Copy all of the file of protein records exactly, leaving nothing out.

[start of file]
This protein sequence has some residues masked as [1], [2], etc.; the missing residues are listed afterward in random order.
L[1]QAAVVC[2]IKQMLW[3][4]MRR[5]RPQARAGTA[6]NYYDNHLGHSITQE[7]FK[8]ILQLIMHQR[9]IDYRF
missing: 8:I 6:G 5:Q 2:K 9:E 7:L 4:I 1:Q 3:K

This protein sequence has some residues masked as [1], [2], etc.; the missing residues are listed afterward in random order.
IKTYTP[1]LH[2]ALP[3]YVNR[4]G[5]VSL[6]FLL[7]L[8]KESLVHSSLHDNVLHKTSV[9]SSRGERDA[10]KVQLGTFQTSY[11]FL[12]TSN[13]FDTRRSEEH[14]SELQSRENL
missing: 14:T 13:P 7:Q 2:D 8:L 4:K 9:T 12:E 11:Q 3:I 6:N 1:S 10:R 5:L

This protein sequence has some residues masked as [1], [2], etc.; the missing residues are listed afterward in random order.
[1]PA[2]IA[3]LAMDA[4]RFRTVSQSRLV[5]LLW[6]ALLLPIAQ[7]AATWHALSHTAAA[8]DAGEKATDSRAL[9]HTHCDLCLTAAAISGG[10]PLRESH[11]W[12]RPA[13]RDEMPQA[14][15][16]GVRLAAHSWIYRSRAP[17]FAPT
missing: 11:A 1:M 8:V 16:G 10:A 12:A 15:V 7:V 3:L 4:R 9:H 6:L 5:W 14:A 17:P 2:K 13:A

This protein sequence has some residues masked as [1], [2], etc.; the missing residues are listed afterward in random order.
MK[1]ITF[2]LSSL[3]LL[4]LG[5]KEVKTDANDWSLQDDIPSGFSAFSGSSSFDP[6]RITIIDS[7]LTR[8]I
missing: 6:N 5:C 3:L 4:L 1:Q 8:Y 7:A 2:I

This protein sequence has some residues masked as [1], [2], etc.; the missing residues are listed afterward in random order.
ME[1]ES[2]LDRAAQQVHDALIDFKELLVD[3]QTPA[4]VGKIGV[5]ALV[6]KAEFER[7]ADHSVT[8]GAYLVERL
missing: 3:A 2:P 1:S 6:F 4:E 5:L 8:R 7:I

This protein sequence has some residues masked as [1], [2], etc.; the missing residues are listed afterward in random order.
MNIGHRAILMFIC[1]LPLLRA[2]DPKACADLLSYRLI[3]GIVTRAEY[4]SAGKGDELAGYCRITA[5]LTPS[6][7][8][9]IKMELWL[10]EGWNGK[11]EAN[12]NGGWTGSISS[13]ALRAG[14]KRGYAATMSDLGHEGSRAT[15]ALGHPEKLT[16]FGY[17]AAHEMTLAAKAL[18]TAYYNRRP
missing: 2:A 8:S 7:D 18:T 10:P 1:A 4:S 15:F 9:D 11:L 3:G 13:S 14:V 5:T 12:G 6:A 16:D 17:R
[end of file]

This protein sequence has some residues masked as [1], [2], etc.; the missing residues are listed afterward in random order.
L[1]QAAVVC[2]IKQMLW[3][4]MRR[5]RPQARAGTA[6]NYYDNHLGHSITQE[7]FK[8]ILQLIMHQR[9]IDYRF
missing: 8:I 6:G 5:Q 2:K 9:E 7:L 4:I 1:Q 3:K

This protein sequence has some residues masked as [1], [2], etc.; the missing residues are listed afterward in random order.
IKTYTP[1]LH[2]ALP[3]YVNR[4]G[5]VSL[6]FLL[7]L[8]KESLVHSSLHDNVLHKTSV[9]SSRGERDA[10]KVQLGTFQTSY[11]FL[12]TSN[13]FDTRRSEEH[14]SELQSRENL
missing: 14:T 13:P 7:Q 2:D 8:L 4:K 9:T 12:E 11:Q 3:I 6:N 1:S 10:R 5:L

This protein sequence has some residues masked as [1], [2], etc.; the missing residues are listed afterward in random order.
[1]PA[2]IA[3]LAMDA[4]RFRTVSQSRLV[5]LLW[6]ALLLPIAQ[7]AATWHALSHTAAA[8]DAGEKATDSRAL[9]HTHCDLCLTAAAISGG[10]PLRESH[11]W[12]RPA[13]RDEMPQA[14][15][16]GVRLAAHSWIYRSRAP[17]FAPT
missing: 11:A 1:M 8:V 16:G 10:A 12:A 15:V 7:V 3:L 4:R 9:H 6:L 5:W 14:A 17:P 2:K 13:A

This protein sequence has some residues masked as [1], [2], etc.; the missing residues are listed afterward in random order.
MK[1]ITF[2]LSSL[3]LL[4]LG[5]KEVKTDANDWSLQDDIPSGFSAFSGSSSFDP[6]RITIIDS[7]LTR[8]I
missing: 6:N 5:C 3:L 4:L 1:Q 8:Y 7:A 2:I

This protein sequence has some residues masked as [1], [2], etc.; the missing residues are listed afterward in random order.
ME[1]ES[2]LDRAAQQVHDALIDFKELLVD[3]QTPA[4]VGKIGV[5]ALV[6]KAEFER[7]ADHSVT[8]GAYLVERL
missing: 3:A 2:P 1:S 6:F 4:E 5:L 8:R 7:I

This protein sequence has some residues masked as [1], [2], etc.; the missing residues are listed afterward in random order.
MNIGHRAILMFIC[1]LPLLRA[2]DPKACADLLSYRLI[3]GIVTRAEY[4]SAGKGDELAGYCRITA[5]LTPS[6][7][8][9]IKMELWL[10]EGWNGK[11]EAN[12]NGGWTGSISS[13]ALRAG[14]KRGYAATMSDLGHEGSRAT[15]ALGHPEKLT[16]FGY[17]AAHEMTLAAKAL[18]TAYYNRRP
missing: 2:A 8:S 7:D 18:T 10:P 1:A 4:S 15:F 9:D 11:L 3:G 13:S 14:V 5:T 12:G 6:A 16:D 17:R